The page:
There were two mobile industry developments in August 2011 that will have a significant impact on the rate of development of mobile services. Until mid-2011 there were five mobile platforms:
In August, Google bought Motorola Mobility, a leading developer of both Android apps and also handsets, and a few weeks later HP closed down its Palm mobile division along with ceasing development of the WebOS mobile application platform. At the same time, RIM are having problems matching the level of investment that Apple, Google and Microsoft are making in mobile application development. So, five have become four, with the future of RIM looking somewhat uncertain.
What is more important than the reduction in platform options is that Google's positioning on Android as an open platform now looks questionable. It is not clear how Google can remain a business partner with handset manufacturers such as HTC and Samsung while directly competing with them as Motorola. Meanwhile, the rate of apps development for Microsoft Windows is much higher than for Android, with Microsoft reaching 30,000 apps in ten months (the same time it took Apple), substantially less than the 17 months it took Android.
Add in the quality management that Apple and Microsoft bring to apps development and for professional users these two companies may look to be the preferred option. It is too early to say that the current consolidation will result in just two platform vendors but Google seems to have lost its direction and until the Motorola deal is finalized and the company fully integrated, the Google roadmap for Android may well stall.
Outside of senior executives, most people use their own phones for business use and claim the network charges for phone calls back from their employer. Although this is feasible for phone calls, where a list of numbers called can be presented, mobile data services will not be able to distinguish between data downloads for personal use and those for business or academic use. There is a scenario in which the provision of a smartphone could be seen as a taxable benefit.7
A related issue is the management of mobile phone security. This will be much easier for an organization if it provides employees with an ‘approved’ phone, but that might not be what the individual wishes to use, and so they might end up with two different phones on two different networks. Another issue to consider for publishers is how authentication is going to be managed for licence management purposes. Many services rely on Active Directory (or similar) authentication across the corporate or university network, but this is not an approach that is really practical with a mobile phone. This issue of authentication then impacts on the licensing model because it may be very difficult indeed for a university to link use of a serial by Professor A to their mobile number, remembering that the last thing that Professor A is going to do is to log in to the service by entering a password using only one finger!
Despite the many uncertainties about the rate of deployment of mobile phones and tablets, and the extent to which these devices will be used to access STM publications, many publishers are sufficiently convinced by the future to be making significant investments in adapting content for mobile access and developing apps which add value to the base document. Chemistry in particular seems to be emerging as an important market opportunity because of the wealth of scientific data that is embedded in each paper, and the value of a chemical structure as a means of quickly conveying information to the user. The American Chemical Society have developed a good video of the potential for mobile access to chemical information8 and Williams has summarised just some of the mobile apps that are rapidly emerging for chemists.9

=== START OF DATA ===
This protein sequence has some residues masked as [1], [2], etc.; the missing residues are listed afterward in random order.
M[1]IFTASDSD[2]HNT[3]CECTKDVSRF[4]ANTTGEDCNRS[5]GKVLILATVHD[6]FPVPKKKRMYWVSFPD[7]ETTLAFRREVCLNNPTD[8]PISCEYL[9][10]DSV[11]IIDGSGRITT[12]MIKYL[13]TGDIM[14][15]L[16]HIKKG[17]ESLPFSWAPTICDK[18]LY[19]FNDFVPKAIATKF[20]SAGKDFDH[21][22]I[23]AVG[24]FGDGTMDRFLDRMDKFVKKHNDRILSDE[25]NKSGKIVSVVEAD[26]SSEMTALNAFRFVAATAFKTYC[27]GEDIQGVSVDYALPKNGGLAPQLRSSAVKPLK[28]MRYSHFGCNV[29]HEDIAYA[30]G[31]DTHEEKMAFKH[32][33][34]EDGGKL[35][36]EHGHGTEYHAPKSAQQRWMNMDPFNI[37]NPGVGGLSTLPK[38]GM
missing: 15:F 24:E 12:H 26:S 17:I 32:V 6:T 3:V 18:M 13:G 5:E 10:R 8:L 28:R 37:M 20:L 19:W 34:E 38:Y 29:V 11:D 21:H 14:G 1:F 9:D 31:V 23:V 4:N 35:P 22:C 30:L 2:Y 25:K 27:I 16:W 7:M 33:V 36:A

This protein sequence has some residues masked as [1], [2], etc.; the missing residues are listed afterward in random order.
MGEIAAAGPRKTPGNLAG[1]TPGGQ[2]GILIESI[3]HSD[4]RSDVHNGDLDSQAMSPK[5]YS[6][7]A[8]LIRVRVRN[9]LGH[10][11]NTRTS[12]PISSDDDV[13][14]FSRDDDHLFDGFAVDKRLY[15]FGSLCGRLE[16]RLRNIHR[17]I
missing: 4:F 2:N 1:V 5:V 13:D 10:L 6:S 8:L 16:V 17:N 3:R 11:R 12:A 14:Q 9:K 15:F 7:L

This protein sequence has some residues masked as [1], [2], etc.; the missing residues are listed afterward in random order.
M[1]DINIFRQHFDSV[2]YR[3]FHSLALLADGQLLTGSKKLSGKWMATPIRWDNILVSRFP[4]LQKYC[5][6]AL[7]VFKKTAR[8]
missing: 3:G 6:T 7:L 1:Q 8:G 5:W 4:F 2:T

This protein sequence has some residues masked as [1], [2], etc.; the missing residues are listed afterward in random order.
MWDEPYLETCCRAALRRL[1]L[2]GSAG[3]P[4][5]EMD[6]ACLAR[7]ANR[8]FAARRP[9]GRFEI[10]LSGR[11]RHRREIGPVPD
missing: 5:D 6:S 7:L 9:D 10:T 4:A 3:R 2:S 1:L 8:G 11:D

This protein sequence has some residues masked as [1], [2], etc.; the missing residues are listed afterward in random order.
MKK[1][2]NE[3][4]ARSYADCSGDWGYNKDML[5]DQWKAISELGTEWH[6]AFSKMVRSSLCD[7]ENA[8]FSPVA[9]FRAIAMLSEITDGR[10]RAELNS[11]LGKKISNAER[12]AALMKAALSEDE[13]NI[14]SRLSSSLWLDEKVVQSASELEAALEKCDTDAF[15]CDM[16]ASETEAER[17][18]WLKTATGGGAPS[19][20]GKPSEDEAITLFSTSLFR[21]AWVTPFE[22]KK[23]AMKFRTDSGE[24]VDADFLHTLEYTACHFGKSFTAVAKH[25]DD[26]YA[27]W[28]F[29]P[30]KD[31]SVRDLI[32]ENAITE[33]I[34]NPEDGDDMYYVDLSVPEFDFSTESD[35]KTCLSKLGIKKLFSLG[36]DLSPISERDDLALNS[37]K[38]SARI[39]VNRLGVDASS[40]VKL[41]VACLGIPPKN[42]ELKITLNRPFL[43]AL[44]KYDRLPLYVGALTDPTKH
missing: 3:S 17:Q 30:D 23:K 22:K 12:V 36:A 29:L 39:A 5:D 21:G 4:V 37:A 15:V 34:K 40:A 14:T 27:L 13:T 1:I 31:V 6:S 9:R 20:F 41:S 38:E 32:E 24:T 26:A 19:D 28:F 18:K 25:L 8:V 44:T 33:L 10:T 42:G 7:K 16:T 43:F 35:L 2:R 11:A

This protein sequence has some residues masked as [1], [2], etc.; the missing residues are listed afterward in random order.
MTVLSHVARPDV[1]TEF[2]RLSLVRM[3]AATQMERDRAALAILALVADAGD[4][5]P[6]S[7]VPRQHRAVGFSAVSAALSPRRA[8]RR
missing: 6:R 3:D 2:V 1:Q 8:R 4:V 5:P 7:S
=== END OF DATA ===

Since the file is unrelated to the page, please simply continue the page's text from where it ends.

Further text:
In 2000, I wrote a chapter entitled ‘Signposts to the Future’ in The Serials Management Handbook in which I stated:10
‘The new technology should however, bring many opportunities to the publisher who is able to think creatively. The future lies in gaining a substantially better understanding of the requirements of users, something that neither the librarian nor the publisher were concerned about in the past, mainly because there was little to be done about finding out just what the requirements of users actually were.’
In this respect, mobile delivery of published information makes it essential for publishers and librarians not only to understand how the technology is currently being used11, but to look ahead to mobile broadband networks operating at speeds greater than most companies can offer their employees inside an office building.
In this paper I have had to be very selective in the issues that I have covered. In my opinion mobile access to information will have a very significant impact on the way that business and research is conducted. This is supported by a recent analysis of the 4G market in the USA by Deloitte for the period 2012–2016, which suggests industry investment could be between $25 billion and $53 billion and that 4G networks could account for $73-$151 billion in GDP growth, and for 371,000–771,000 new jobs. Even taking into account just the conservative forecasts, this is a good measure of the impact that mobile technology will have on business growth.12 Mobile apps in particular could be a new differentiator between publishers. Making assumptions about how users will want to use their smartphones and tablets to access STM journal content is not going to be good enough. Never has there been a time when user-centric research and design could make the difference between success and failure in the global mobile marketplace.